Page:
All employers with fewer than 500 employees, including nonprofits, must provide two weeks of paid leave and likely are required to provide up to 12 weeks of paid FMLA under FFCRA. Employers will be paid back by the government through a payroll tax offset or additional refunds. The only exemption for the FMLA paid leave is for employers with 50 than fewer employees for whom this obligation would jeopardize their viability. We have no details on that at this point so all employers should assume they will be required to do this and get reimbursed. Details below.
Notice requirements for FFCRA. All employers with fewer than 500 employees must post a notice of FFCRA. Unless all employees are still reporting to your physical worksite, employers should post the model poster by email communication or on an internal, frequently visited employee website. The DOL has provided more guidance on this posting requirement.
New fact sheets. The DOL released fact sheets for employers, employees, and questions and answers on Tuesday, March 24. These shed more light on these mandates for all employers with under 500 employees.
Here are a few key facts that affect all employers with fewer than 500 employees:
All employers (no exemptions) will be required to provide two weeks paid leave to employees that are unable to work or telework because the employee:
- is subject to a government quarantine or isolation order related to COVID-19
- has been advised by a health care provider to self-quarantine related to COVID-19
- is experiencing COVID-10 symptoms
- is caring for a person subject to quarantine as described in (1) or (2)
Employers must also provide up to 12 weeks paid Expanded FMLA leave because the employee is unable to work due to a bona fide need to leave to care for a child whose school or childcare provider is closed or unavailable for a reason related to COVID-19.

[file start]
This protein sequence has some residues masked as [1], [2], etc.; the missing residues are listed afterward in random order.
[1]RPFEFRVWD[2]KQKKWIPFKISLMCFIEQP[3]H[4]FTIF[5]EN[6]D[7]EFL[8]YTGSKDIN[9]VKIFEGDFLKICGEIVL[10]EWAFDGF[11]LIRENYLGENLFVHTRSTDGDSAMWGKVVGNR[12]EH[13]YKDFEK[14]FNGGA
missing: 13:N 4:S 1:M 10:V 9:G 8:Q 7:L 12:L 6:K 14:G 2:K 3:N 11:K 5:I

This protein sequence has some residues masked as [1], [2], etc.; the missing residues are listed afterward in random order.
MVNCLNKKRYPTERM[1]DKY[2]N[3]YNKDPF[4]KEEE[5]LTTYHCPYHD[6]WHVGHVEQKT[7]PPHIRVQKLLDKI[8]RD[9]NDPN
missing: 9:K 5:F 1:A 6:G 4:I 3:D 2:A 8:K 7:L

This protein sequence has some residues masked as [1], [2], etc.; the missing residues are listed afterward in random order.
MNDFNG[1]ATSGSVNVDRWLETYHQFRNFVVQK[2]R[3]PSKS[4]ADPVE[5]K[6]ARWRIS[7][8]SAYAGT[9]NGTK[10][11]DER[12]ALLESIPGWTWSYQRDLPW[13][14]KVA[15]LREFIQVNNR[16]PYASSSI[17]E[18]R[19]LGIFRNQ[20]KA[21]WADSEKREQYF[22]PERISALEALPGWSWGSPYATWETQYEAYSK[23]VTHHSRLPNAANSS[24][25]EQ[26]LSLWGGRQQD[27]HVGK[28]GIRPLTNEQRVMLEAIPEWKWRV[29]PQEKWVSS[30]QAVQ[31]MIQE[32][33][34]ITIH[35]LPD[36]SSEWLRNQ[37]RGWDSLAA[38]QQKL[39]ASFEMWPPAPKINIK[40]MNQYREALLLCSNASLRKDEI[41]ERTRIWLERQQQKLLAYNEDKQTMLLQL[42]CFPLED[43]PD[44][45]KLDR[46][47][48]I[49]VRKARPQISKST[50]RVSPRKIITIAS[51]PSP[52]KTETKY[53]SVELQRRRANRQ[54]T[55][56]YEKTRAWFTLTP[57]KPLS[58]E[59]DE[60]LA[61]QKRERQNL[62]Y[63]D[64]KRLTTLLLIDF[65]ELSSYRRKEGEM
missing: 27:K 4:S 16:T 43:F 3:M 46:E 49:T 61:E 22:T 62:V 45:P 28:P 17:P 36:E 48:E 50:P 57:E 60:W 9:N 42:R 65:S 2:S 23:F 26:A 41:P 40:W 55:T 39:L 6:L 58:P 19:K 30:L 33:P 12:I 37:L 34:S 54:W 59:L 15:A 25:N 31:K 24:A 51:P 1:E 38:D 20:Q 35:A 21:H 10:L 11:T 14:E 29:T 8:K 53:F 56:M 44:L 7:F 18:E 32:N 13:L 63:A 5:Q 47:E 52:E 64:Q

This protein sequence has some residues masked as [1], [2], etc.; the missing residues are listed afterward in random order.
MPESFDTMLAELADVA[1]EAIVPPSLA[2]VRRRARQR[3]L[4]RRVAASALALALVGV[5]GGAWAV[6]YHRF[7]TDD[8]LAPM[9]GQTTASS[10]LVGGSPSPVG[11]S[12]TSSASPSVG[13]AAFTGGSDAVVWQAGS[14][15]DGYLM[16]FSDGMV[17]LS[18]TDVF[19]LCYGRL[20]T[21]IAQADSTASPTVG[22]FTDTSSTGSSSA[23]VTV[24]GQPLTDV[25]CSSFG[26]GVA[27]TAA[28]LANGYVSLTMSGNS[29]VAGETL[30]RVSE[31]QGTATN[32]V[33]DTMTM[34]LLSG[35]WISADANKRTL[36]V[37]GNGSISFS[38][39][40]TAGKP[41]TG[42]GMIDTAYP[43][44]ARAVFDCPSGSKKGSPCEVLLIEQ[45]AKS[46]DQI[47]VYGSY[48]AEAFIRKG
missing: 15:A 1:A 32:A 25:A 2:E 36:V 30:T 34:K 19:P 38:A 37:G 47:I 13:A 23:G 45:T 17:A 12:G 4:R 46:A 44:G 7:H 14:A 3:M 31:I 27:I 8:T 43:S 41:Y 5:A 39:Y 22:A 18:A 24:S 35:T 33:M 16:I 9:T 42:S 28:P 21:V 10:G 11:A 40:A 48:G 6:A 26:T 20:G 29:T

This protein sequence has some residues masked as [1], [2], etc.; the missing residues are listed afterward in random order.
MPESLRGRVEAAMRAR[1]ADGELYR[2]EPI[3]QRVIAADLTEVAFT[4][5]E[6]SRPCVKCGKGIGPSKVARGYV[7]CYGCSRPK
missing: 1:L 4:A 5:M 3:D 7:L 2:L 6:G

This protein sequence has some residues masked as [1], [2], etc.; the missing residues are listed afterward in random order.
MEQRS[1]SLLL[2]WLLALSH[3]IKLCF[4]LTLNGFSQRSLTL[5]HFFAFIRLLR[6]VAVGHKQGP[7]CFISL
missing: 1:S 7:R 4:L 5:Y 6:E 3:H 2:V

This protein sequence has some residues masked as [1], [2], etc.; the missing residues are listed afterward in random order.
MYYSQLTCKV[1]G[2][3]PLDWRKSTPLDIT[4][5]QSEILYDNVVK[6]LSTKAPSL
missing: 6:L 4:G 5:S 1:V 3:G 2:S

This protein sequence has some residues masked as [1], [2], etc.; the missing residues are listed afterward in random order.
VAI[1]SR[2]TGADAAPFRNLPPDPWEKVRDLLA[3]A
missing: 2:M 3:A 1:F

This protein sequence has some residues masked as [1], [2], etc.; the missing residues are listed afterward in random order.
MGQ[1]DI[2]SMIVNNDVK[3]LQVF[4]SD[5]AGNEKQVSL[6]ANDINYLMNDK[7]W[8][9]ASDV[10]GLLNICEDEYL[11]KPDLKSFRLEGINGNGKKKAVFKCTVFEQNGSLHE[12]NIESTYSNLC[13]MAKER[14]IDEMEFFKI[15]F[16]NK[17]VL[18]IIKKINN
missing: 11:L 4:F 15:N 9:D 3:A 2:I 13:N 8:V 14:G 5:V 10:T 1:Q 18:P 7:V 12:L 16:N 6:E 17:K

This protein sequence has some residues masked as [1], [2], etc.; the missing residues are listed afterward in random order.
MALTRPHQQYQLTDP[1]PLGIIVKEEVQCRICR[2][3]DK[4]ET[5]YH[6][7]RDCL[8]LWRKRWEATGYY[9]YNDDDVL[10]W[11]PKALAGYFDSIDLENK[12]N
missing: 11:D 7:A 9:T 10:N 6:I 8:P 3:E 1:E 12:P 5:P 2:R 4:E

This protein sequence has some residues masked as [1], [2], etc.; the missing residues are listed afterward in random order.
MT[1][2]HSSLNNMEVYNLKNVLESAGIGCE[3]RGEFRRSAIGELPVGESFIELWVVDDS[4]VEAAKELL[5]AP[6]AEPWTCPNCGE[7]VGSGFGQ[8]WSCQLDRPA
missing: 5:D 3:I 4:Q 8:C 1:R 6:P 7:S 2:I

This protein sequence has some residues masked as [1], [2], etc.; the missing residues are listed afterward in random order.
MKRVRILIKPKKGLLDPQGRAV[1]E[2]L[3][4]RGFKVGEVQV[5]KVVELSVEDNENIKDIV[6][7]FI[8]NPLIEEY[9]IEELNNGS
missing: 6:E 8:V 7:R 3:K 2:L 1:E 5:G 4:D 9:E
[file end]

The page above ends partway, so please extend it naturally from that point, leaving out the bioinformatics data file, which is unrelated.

The FFCRA creates a limited exemption for these 12 weeks’ leave related to school and childcare closings. To qualify, the business must:
- Employ less than 50 employees; and
- The imposition of these requirements would jeopardize the viability of the business as a going concern.
Exemption Regulation. There are no regulations yet on how to apply for this exemption.
These are expected from the DOL in April 2020. Employers who feel this exemption
applies to them should document why your business (with less than 50 employees) meets
the criteria and wait until further direction is given.
100% reimbursement to Employers. The FFCRA provides that employers will receive an immediate offset against payroll taxes and the IRS will send a refund to those employers
not completely reimbursed through the payroll tax offset.
In addition to regulations on exemptions, we await clarification on several issues including:
- documentation required to receive tax credit under FFCRA;
- availability of partial leave under FFCRA;
- more detail on how the IRS will refund employers if needed.
We will continue to keep you updated as information becomes available.
Sarah Kissel, on behalf of the Scholz Nonprofit Law Team